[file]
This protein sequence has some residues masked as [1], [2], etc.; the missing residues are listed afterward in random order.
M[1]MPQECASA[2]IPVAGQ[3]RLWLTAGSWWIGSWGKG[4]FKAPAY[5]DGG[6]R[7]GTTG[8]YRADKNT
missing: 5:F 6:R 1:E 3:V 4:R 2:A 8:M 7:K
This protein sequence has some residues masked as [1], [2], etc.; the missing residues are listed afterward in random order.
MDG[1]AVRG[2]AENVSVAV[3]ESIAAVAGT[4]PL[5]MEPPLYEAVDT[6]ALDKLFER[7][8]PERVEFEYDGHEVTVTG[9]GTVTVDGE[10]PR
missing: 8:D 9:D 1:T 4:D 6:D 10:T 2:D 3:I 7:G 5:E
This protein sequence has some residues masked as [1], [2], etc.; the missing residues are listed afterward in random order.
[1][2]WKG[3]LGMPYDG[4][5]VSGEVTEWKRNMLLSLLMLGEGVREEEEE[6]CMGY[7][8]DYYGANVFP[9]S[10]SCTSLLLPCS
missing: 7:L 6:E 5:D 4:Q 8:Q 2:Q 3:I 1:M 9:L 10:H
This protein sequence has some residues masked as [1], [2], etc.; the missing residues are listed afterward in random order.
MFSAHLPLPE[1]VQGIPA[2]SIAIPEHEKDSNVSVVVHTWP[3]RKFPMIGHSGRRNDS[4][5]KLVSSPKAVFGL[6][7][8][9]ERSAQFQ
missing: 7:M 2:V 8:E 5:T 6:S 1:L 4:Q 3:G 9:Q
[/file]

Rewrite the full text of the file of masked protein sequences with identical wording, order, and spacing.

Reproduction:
This protein sequence has some residues masked as [1], [2], etc.; the missing residues are listed afterward in random order.
M[1]MPQECASA[2]IPVAGQ[3]RLWLTAGSWWIGSWGKG[4]FKAPAY[5]DGG[6]R[7]GTTG[8]YRADKNT
missing: 5:F 6:R 1:E 3:V 4:R 2:A 8:M 7:K
This protein sequence has some residues masked as [1], [2], etc.; the missing residues are listed afterward in random order.
MDG[1]AVRG[2]AENVSVAV[3]ESIAAVAGT[4]PL[5]MEPPLYEAVDT[6]ALDKLFER[7][8]PERVEFEYDGHEVTVTG[9]GTVTVDGE[10]PR
missing: 8:D 9:D 1:T 4:D 6:D 10:T 2:D 3:I 7:G 5:E
This protein sequence has some residues masked as [1], [2], etc.; the missing residues are listed afterward in random order.
[1][2]WKG[3]LGMPYDG[4][5]VSGEVTEWKRNMLLSLLMLGEGVREEEEE[6]CMGY[7][8]DYYGANVFP[9]S[10]SCTSLLLPCS
missing: 7:L 6:E 5:D 4:Q 8:Q 2:Q 3:I 1:M 9:L 10:H
This protein sequence has some residues masked as [1], [2], etc.; the missing residues are listed afterward in random order.
MFSAHLPLPE[1]VQGIPA[2]SIAIPEHEKDSNVSVVVHTWP[3]RKFPMIGHSGRRNDS[4][5]KLVSSPKAVFGL[6][7][8][9]ERSAQFQ
missing: 7:M 2:V 8:E 5:T 6:S 1:L 4:Q 3:G 9:Q